Sweden had a lot to be upset about when the final whistle blew on Saturday.

[ MORE: Low: Germany survived “a thriller full of emotion” ]

The Swedes were within seconds of holding defending champion Germany to a draw, and moving into good position to advance to the round of 16 at the World Cup, when Toni Kroos scored deep into stoppage time to give Germany a 2-1 come-from-behind victory.

“I’m sorry that we didn’t get at least one point,” Sweden coach Janne Andersson said. “But I’m not blaming anyone tactically or analyzing too much right now, there are so many emotions going around. This is probably the heaviest conclusion that I’ve experienced in my career.”

Kroos’ goal from a set piece came in the fifth and final minute of injury time. The draw would have kept Sweden ahead of Germany in Group F and needing only a draw against Mexico in the last match.

[ MORE: Germany snatches late win over Sweden to avoid elimination ]

“It was just bad luck,” Sweden forward John Guidetti said. “Now we need to try to find a way to win the last match. In a few days we play again and we have to win it. It’s simple.”

Germany, which is tied with Sweden on points and goal difference, will play against South Korea in the final round.

“We still have an excellent opportunity to qualify,” Andersson said. “Now we have to clean up, tidy up after this game. We’re going to do that.”

The Swedes were leading Germany at halftime thanks to Ola Toivonen’s goal in the 32nd minute at Fisht Stadium. They felt they could have been ahead even earlier if the referee had called a penalty when Marcus Berg appeared to be fouled inside the area with a clear chance to score. There was no formal video review called for.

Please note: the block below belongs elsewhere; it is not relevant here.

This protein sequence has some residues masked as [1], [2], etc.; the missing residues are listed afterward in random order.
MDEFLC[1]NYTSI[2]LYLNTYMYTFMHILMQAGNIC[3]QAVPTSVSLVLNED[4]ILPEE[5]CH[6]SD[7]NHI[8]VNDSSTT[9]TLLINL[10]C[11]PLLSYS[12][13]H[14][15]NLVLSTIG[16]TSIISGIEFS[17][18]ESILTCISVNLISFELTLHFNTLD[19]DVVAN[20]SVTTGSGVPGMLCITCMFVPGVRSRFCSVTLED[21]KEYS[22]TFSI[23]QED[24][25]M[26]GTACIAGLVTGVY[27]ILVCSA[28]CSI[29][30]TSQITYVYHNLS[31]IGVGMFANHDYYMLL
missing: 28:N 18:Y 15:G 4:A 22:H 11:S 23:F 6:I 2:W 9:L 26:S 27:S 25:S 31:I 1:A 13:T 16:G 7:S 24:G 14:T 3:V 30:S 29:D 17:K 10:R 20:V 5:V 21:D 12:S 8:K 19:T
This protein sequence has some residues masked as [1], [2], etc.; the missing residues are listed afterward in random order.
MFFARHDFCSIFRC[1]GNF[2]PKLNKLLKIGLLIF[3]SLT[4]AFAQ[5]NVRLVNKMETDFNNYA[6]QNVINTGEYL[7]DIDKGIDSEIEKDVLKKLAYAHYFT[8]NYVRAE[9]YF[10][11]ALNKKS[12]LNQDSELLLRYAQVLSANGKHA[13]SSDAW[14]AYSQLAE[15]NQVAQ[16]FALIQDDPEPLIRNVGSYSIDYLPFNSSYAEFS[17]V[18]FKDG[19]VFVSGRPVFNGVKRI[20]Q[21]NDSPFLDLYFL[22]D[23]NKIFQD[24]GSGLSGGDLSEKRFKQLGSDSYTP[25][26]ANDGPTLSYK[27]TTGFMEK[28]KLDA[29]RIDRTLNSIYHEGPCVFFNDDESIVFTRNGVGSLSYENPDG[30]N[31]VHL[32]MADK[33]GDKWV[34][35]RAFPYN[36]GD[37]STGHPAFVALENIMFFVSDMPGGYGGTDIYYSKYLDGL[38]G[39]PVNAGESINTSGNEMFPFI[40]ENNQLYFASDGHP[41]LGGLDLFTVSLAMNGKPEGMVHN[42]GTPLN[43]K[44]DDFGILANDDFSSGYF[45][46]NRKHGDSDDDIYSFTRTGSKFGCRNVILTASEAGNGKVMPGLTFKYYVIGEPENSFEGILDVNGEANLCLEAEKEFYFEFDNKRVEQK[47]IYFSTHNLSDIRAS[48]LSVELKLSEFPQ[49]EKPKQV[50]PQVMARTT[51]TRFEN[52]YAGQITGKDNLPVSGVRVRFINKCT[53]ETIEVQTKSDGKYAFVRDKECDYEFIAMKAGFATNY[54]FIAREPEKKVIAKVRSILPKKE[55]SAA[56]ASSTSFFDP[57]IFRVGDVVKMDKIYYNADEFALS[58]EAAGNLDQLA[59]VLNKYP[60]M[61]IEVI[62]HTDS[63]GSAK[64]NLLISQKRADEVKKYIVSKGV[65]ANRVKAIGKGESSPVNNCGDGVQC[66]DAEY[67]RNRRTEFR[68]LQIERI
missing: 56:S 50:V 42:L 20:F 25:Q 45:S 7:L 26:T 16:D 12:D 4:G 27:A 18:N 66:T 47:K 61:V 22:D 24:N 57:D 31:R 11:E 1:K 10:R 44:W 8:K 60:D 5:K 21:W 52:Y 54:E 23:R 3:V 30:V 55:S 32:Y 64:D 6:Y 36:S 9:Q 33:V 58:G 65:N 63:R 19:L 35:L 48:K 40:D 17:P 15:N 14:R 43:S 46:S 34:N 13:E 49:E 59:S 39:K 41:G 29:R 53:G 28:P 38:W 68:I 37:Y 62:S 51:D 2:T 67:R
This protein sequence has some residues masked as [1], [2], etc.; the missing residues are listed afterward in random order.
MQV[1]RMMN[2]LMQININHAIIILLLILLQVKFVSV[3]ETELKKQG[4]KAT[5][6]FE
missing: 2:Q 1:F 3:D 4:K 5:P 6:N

“If we have the (VAR) system, it’s very unfortunate that he (the referee) can feel so secure in the moment that he doesn’t go and have a look at the situation,” Andersson said.

He and the Swedish players said they also couldn’t understand why Germany decided to celebrate near their bench.

[ MORE: Latest 2018 World Cup news ] 

“You shouldn’t celebrate in front of our bench the way they did, that’s disrespectful,” Guidetti said. “You can celebrate with your own fans. Don’t celebrate in front of our bench like that. That’s why they apologized, because they knew they did something wrong.”

Andersson said he was “very annoyed” by seeing the Germany team “running in our direction and rubbing it in our faces by making gestures.”

“We fought hard for 95 minutes,” he said. “And when the final whistle blows, you shake hands.”

WATCH: World Cup, Day 11 — England, Colombia back in action

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Day 11 of the 2018 World Cup is up next, on Sunday, with England back in action and in need of three points — and a resounding win — to keep pace with Belgium in Group G.

[ MORE: Latest 2018 World Cup news ] 

Following Belgium’s 5-2 thrashing of Tunisia — the same side that England beat in stoppage time earlier in the week — on Saturday, the Red Devils have positioned themselves perfectly to win the group with a draw against the Three Lions on Thursday. England need a five-goal victory at 6-1 or higher to the finish top of the group following a draw on the final day.

Then, it’s a pair of Group H fixtures, kicked off with Japan (1st) versus Senegal (2nd) — both of whom won their first game — followed by Poland (3rd) versus Colombia (4th).

Below is Sunday’s schedule in full.

Click here for live and on demand coverage of the World Cup online and via the NBC Sports App.


2018 World Cup schedule – Sunday, June 24

Group G
England vs. Panama: Nizhny Novgorod, 8 a.m. ET – LIVE COVERAGE

Group H
Japan vs. Senegal: Yekaterinburg, 11 a.m. ET – LIVE COVERAGE